Reserve requirements
Another significant power that central banks hold is the ability to establish reserve
requirements for other banks. By requiring that a percentage of liabilities be held as cash or
deposited with the central bank (or other agency), limits are set on the money supply.
Management of Financial Institutions - MGT 604
In practice, many banks are required to hold a percentage of their deposits as reserves. Such
legal reserve requirements were introduced in the nineteenth century to reduce the risk of
banks overextending themselves and suffering from bank runs, as this could lead to knock-
on effects on other banks. See also money multiplier, Ponzi scheme. As the early 20th
century gold standard and late 20th century dollar hegemony evolved, and as banks
proliferated and engaged in more complex transactions and were able to profit from
dealings globally on a moment's notice, these practices became mandatory, if only to ensure
that there was some limit on the ballooning of money supply. Such limits have become
harder to enforce. The People's Bank of China retains (and uses) more powers over reserves
because the Yuan that it manages is a non-convertible currency.
Even if reserves were not a legal requirement, prudence would ensure that banks would hold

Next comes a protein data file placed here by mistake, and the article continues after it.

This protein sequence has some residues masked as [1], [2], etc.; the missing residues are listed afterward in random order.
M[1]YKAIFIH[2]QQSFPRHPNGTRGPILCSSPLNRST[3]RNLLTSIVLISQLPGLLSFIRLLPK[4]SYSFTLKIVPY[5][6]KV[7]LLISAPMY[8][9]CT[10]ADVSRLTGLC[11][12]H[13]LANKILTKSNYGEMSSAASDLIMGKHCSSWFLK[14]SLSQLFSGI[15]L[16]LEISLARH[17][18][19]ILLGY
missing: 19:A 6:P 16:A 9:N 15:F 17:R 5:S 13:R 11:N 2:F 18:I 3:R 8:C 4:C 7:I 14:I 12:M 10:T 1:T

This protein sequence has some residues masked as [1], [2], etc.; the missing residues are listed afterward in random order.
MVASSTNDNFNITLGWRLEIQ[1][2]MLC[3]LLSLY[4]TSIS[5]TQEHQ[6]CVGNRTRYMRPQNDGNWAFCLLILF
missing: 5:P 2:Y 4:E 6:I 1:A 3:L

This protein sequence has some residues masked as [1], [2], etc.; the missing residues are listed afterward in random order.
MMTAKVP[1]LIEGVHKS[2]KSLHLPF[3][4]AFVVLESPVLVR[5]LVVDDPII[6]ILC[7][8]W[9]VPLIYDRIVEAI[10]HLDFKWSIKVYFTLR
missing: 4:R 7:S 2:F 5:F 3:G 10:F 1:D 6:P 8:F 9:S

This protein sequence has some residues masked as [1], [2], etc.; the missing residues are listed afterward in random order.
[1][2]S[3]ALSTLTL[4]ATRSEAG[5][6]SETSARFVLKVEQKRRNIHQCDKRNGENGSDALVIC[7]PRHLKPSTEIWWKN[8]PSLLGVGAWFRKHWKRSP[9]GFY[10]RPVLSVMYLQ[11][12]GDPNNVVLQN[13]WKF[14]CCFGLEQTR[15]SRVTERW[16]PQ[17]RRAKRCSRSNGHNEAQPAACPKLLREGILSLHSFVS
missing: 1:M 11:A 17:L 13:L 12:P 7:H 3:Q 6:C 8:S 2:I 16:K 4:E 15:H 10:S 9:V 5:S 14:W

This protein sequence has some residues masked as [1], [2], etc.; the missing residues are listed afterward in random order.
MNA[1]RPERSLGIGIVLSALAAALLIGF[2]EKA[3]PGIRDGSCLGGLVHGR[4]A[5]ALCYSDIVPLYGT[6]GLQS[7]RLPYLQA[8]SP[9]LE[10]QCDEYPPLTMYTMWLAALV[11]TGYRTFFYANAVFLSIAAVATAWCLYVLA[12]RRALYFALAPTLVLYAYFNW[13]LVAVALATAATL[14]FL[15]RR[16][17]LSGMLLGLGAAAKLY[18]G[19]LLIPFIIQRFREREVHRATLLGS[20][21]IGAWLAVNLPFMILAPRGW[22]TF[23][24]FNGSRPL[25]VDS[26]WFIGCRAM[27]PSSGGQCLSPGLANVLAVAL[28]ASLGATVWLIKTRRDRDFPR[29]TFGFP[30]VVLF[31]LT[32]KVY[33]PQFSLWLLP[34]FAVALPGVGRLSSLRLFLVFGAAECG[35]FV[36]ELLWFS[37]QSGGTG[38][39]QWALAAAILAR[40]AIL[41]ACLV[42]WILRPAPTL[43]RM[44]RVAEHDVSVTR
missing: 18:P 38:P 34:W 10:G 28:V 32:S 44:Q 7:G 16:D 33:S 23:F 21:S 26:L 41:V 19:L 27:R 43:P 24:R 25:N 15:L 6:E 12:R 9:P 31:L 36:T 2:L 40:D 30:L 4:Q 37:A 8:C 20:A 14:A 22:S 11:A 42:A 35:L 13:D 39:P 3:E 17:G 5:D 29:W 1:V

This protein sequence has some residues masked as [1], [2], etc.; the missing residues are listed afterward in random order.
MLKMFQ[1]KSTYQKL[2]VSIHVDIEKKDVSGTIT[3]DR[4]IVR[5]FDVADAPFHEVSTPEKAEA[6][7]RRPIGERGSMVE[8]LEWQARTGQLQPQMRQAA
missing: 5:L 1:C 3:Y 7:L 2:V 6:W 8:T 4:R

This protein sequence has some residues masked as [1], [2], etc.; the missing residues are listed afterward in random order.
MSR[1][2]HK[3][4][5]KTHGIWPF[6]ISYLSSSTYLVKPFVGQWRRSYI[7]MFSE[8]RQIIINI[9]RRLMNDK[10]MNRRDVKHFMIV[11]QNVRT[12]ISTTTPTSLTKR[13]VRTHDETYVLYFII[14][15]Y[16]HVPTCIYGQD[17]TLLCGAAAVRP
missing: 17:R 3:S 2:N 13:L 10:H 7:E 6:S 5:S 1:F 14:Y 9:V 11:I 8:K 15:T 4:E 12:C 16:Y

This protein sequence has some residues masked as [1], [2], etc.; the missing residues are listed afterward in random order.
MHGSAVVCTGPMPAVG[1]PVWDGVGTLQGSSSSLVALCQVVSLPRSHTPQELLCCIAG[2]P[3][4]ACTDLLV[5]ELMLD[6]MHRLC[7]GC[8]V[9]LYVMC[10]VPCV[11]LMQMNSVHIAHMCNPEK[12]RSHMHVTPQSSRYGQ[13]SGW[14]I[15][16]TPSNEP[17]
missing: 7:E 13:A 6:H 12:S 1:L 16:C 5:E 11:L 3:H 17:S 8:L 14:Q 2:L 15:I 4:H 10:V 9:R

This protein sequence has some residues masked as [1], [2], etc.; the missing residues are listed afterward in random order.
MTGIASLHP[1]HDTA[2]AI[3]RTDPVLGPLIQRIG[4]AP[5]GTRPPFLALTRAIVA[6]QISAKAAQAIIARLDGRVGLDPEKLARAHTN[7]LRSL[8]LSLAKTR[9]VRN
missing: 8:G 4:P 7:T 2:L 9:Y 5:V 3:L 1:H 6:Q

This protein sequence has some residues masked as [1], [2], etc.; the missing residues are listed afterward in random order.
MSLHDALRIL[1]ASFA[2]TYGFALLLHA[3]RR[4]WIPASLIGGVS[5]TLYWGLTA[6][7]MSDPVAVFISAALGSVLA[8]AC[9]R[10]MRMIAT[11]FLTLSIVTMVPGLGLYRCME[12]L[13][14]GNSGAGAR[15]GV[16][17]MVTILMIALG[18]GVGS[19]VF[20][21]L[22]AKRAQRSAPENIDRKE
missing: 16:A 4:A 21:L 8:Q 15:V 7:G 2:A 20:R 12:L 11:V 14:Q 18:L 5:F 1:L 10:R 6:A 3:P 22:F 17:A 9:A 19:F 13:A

a certain percentage of their assets in the form of cash reserves. It is common to think of
commercial banks as passive receivers of deposits from their customers and, for many
purposes, this is still an accurate view.
This passive view of bank activity is misleading when it comes to considering what
determines the nation's money supply and credit. Loan activity by banks plays a
fundamental role in determining the money supply. The money deposited by commercial
banks at the central bank is the real money in the banking system; other versions of what is
commonly thought of as money are merely promises to pay real money. These promises to
pay are circulatory multiples of real money. For general purposes, people perceive money as
the amount shown in financial transactions or amount shown in their bank accounts. But
bank accounts record both credit and debits that cancel each other. Only the remaining
central-bank money after aggregate settlement.
Final Money - can take only one of two forms:
physical cash, which is rarely used in wholesale financial markets,
Central-bank money.
The currency component of the money supply is far smaller than the deposit component.
Currency and bank reserves together make up the monetary base, called M1 and M2.
Exchange Requirements
To influence the money supply, some central banks may require that some or all foreign
exchange receipts (generally from exports) be exchanged for the local currency. The rate
that is used to purchase local currency may be market-based or arbitrarily set by the bank.
This tool is generally used in countries with non-convertible currencies or partially-
convertible currencies. The recipient of the local currency may be allowed to freely dispose
of the funds, required to hold the funds with the central bank for some period of time, or
allowed to use the funds subject to certain restrictions. In other cases, the ability to hold or
use the foreign exchange may be otherwise limited.